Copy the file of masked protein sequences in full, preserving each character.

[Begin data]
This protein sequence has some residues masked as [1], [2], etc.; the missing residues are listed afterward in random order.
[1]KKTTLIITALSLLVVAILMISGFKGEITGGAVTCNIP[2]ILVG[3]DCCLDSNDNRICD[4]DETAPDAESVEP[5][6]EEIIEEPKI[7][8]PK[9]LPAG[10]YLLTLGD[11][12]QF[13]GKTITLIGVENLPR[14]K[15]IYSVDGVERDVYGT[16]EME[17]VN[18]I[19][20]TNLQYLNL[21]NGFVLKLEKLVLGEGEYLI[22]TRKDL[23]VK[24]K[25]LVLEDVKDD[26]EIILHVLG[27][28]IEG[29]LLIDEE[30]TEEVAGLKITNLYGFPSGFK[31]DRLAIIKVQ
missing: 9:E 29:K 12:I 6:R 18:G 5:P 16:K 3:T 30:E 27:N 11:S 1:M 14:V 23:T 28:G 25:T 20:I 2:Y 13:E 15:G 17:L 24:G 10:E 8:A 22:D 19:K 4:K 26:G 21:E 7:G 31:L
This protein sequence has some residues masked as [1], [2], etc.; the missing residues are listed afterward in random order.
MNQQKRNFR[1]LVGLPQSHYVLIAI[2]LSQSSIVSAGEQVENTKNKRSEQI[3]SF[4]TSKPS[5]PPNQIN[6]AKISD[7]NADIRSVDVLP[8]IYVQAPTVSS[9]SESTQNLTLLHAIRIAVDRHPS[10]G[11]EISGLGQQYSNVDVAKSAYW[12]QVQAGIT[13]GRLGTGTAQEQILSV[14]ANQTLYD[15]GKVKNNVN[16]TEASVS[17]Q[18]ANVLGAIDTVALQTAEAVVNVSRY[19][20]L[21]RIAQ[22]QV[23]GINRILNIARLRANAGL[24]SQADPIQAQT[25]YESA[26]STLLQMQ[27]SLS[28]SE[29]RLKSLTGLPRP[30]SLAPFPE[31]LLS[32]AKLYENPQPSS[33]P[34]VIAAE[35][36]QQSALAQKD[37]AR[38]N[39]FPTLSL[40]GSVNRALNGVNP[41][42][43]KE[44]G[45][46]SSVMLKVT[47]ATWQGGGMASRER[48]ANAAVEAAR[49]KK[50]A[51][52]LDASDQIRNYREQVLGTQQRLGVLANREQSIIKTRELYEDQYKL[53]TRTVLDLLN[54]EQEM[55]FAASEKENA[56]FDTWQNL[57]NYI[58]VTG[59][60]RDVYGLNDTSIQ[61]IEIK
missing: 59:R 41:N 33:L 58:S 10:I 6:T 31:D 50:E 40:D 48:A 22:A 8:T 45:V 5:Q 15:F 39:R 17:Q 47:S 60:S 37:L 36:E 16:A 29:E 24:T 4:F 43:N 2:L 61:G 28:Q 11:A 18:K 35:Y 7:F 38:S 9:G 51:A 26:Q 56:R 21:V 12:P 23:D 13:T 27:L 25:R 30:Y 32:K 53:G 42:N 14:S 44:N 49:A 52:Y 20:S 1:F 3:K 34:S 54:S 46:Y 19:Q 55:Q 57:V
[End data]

This protein sequence has some residues masked as [1], [2], etc.; the missing residues are listed afterward in random order.
[1]KKTTLIITALSLLVVAILMISGFKGEITGGAVTCNIP[2]ILVG[3]DCCLDSNDNRICD[4]DETAPDAESVEP[5][6]EEIIEEPKI[7][8]PK[9]LPAG[10]YLLTLGD[11][12]QF[13]GKTITLIGVENLPR[14]K[15]IYSVDGVERDVYGT[16]EME[17]VN[18]I[19][20]TNLQYLNL[21]NGFVLKLEKLVLGEGEYLI[22]TRKDL[23]VK[24]K[25]LVLEDVKDD[26]EIILHVLG[27][28]IEG[29]LLIDEE[30]TEEVAGLKITNLYGFPSGFK[31]DRLAIIKVQ
missing: 9:E 29:K 12:I 6:R 18:G 5:P 16:K 3:T 30:E 27:N 11:S 1:M 14:V 23:T 28:G 25:T 20:I 2:Y 13:E 15:G 17:L 24:G 10:E 8:A 22:D 19:K 4:K 26:G 21:E 7:G 31:L
This protein sequence has some residues masked as [1], [2], etc.; the missing residues are listed afterward in random order.
MNQQKRNFR[1]LVGLPQSHYVLIAI[2]LSQSSIVSAGEQVENTKNKRSEQI[3]SF[4]TSKPS[5]PPNQIN[6]AKISD[7]NADIRSVDVLP[8]IYVQAPTVSS[9]SESTQNLTLLHAIRIAVDRHPS[10]G[11]EISGLGQQYSNVDVAKSAYW[12]QVQAGIT[13]GRLGTGTAQEQILSV[14]ANQTLYD[15]GKVKNNVN[16]TEASVS[17]Q[18]ANVLGAIDTVALQTAEAVVNVSRY[19][20]L[21]RIAQ[22]QV[23]GINRILNIARLRANAGL[24]SQADPIQAQT[25]YESA[26]STLLQMQ[27]SLS[28]SE[29]RLKSLTGLPRP[30]SLAPFPE[31]LLS[32]AKLYENPQPSS[33]P[34]VIAAE[35][36]QQSALAQKD[37]AR[38]N[39]FPTLSL[40]GSVNRALNGVNP[41][42][43]KE[44]G[45][46]SSVMLKVT[47]ATWQGGGMASRER[48]ANAAVEAAR[49]KK[50]A[51][52]LDASDQIRNYREQVLGTQQRLGVLANREQSIIKTRELYEDQYKL[53]TRTVLDLLN[54]EQEM[55]FAASEKENA[56]FDTWQNL[57]NYI[58]VTG[59][60]RDVYGLNDTSIQ[61]IEIK
missing: 59:R 41:N 33:L 58:S 10:I 6:T 31:D 50:E 40:D 48:A 22:A 8:T 45:V 5:Q 15:F 39:R 17:Q 47:S 60:S 37:L 36:E 16:A 29:E 24:T 4:F 43:N 2:L 61:G 28:Q 11:A 18:K 35:Y 7:F 38:S 9:G 51:A 26:Q 56:R 21:V 12:P 23:D 13:T 27:L 25:R 30:Y 32:K 53:G 42:N 14:S 44:N 49:A 52:Y 20:S 1:F 3:K 34:S 54:S 46:Y 19:Q 55:Q 57:V